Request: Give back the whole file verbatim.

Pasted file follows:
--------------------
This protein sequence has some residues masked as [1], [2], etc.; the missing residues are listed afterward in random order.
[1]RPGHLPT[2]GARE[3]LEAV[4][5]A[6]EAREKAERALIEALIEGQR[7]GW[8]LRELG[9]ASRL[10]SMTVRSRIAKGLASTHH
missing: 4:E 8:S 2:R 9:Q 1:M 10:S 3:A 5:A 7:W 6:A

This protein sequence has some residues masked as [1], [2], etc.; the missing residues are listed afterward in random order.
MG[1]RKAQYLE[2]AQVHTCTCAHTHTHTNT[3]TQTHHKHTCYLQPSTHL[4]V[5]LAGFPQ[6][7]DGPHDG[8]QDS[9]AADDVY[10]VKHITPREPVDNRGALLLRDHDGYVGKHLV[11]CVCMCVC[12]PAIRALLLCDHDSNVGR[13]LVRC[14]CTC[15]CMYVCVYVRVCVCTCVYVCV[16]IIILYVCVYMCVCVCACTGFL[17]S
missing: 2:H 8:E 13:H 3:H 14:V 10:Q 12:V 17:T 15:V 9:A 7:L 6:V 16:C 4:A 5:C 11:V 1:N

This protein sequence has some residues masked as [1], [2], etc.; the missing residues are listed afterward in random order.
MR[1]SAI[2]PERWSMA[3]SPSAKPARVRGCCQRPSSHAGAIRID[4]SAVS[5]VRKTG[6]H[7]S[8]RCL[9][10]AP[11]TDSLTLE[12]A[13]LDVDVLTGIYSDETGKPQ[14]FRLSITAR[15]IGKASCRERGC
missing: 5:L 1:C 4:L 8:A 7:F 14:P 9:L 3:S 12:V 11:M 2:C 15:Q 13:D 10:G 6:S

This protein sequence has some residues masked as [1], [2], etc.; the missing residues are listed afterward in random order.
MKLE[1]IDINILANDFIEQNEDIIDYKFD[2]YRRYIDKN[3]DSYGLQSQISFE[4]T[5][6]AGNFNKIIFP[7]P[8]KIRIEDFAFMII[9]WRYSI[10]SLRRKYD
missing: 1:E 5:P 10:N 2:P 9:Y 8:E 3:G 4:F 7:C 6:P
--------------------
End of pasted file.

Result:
This protein sequence has some residues masked as [1], [2], etc.; the missing residues are listed afterward in random order.
[1]RPGHLPT[2]GARE[3]LEAV[4][5]A[6]EAREKAERALIEALIEGQR[7]GW[8]LRELG[9]ASRL[10]SMTVRSRIAKGLASTHH
missing: 4:E 8:S 2:R 9:Q 1:M 10:S 3:A 5:A 7:W 6:A

This protein sequence has some residues masked as [1], [2], etc.; the missing residues are listed afterward in random order.
MG[1]RKAQYLE[2]AQVHTCTCAHTHTHTNT[3]TQTHHKHTCYLQPSTHL[4]V[5]LAGFPQ[6][7]DGPHDG[8]QDS[9]AADDVY[10]VKHITPREPVDNRGALLLRDHDGYVGKHLV[11]CVCMCVC[12]PAIRALLLCDHDSNVGR[13]LVRC[14]CTC[15]CMYVCVYVRVCVCTCVYVCV[16]IIILYVCVYMCVCVCACTGFL[17]S
missing: 2:H 8:E 13:H 3:H 14:V 10:Q 12:V 17:T 15:V 9:A 7:L 6:V 16:C 4:A 5:C 11:V 1:N

This protein sequence has some residues masked as [1], [2], etc.; the missing residues are listed afterward in random order.
MR[1]SAI[2]PERWSMA[3]SPSAKPARVRGCCQRPSSHAGAIRID[4]SAVS[5]VRKTG[6]H[7]S[8]RCL[9][10]AP[11]TDSLTLE[12]A[13]LDVDVLTGIYSDETGKPQ[14]FRLSITAR[15]IGKASCRERGC
missing: 5:L 1:C 4:L 8:A 7:F 14:P 9:L 3:S 12:V 11:M 2:C 15:Q 13:D 10:G 6:S

This protein sequence has some residues masked as [1], [2], etc.; the missing residues are listed afterward in random order.
MKLE[1]IDINILANDFIEQNEDIIDYKFD[2]YRRYIDKN[3]DSYGLQSQISFE[4]T[5][6]AGNFNKIIFP[7]P[8]KIRIEDFAFMII[9]WRYSI[10]SLRRKYD
missing: 1:E 5:P 10:N 2:P 9:Y 8:E 3:G 4:F 7:C 6:P